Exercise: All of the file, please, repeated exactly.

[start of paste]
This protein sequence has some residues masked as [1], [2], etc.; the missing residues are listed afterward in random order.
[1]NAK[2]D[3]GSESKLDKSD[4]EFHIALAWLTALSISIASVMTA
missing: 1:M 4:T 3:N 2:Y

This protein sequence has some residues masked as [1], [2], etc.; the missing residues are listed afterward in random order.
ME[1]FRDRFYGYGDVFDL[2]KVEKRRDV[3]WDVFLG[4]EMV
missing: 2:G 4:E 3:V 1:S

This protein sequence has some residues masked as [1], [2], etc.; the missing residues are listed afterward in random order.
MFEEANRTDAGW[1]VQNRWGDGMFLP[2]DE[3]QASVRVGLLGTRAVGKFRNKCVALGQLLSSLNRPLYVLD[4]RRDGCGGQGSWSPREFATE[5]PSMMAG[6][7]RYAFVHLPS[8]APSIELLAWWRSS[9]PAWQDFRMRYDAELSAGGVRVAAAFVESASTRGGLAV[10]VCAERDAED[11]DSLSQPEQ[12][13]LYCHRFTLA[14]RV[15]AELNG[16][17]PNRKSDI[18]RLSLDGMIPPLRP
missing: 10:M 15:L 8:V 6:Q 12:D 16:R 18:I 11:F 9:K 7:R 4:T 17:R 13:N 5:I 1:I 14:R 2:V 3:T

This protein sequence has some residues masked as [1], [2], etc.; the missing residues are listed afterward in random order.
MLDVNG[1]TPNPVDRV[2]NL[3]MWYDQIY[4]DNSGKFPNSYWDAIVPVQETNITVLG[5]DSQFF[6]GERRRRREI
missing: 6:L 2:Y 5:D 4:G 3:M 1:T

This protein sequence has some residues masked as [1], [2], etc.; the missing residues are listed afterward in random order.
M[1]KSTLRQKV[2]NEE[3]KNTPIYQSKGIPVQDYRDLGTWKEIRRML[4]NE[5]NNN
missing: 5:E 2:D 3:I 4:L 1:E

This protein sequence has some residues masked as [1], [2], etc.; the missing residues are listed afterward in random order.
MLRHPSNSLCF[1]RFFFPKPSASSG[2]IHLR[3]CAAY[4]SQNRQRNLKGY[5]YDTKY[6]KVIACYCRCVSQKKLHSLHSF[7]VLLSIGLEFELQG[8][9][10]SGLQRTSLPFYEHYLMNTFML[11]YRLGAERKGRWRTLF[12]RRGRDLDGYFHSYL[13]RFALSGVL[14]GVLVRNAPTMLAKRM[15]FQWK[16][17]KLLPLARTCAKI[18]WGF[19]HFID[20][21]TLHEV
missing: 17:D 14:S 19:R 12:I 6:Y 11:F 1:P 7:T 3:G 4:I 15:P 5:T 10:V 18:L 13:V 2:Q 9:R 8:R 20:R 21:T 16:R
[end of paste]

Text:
This protein sequence has some residues masked as [1], [2], etc.; the missing residues are listed afterward in random order.
[1]NAK[2]D[3]GSESKLDKSD[4]EFHIALAWLTALSISIASVMTA
missing: 1:M 4:T 3:N 2:Y

This protein sequence has some residues masked as [1], [2], etc.; the missing residues are listed afterward in random order.
ME[1]FRDRFYGYGDVFDL[2]KVEKRRDV[3]WDVFLG[4]EMV
missing: 2:G 4:E 3:V 1:S

This protein sequence has some residues masked as [1], [2], etc.; the missing residues are listed afterward in random order.
MFEEANRTDAGW[1]VQNRWGDGMFLP[2]DE[3]QASVRVGLLGTRAVGKFRNKCVALGQLLSSLNRPLYVLD[4]RRDGCGGQGSWSPREFATE[5]PSMMAG[6][7]RYAFVHLPS[8]APSIELLAWWRSS[9]PAWQDFRMRYDAELSAGGVRVAAAFVESASTRGGLAV[10]VCAERDAED[11]DSLSQPEQ[12][13]LYCHRFTLA[14]RV[15]AELNG[16][17]PNRKSDI[18]RLSLDGMIPPLRP
missing: 10:M 15:L 8:V 6:Q 12:D 16:R 18:I 11:F 9:K 7:R 4:T 17:R 13:N 5:I 1:I 14:R 2:V 3:T

This protein sequence has some residues masked as [1], [2], etc.; the missing residues are listed afterward in random order.
MLDVNG[1]TPNPVDRV[2]NL[3]MWYDQIY[4]DNSGKFPNSYWDAIVPVQETNITVLG[5]DSQFF[6]GERRRRREI
missing: 6:L 2:Y 5:D 4:G 3:M 1:T

This protein sequence has some residues masked as [1], [2], etc.; the missing residues are listed afterward in random order.
M[1]KSTLRQKV[2]NEE[3]KNTPIYQSKGIPVQDYRDLGTWKEIRRML[4]NE[5]NNN
missing: 5:E 2:D 3:I 4:L 1:E

This protein sequence has some residues masked as [1], [2], etc.; the missing residues are listed afterward in random order.
MLRHPSNSLCF[1]RFFFPKPSASSG[2]IHLR[3]CAAY[4]SQNRQRNLKGY[5]YDTKY[6]KVIACYCRCVSQKKLHSLHSF[7]VLLSIGLEFELQG[8][9][10]SGLQRTSLPFYEHYLMNTFML[11]YRLGAERKGRWRTLF[12]RRGRDLDGYFHSYL[13]RFALSGVL[14]GVLVRNAPTMLAKRM[15]FQWK[16][17]KLLPLARTCAKI[18]WGF[19]HFID[20][21]TLHEV
missing: 17:D 14:S 19:R 12:I 6:Y 11:F 1:P 7:T 3:G 4:I 15:P 5:T 10:V 18:L 13:V 2:Q 9:R 8:R 20:R 21:T 16:R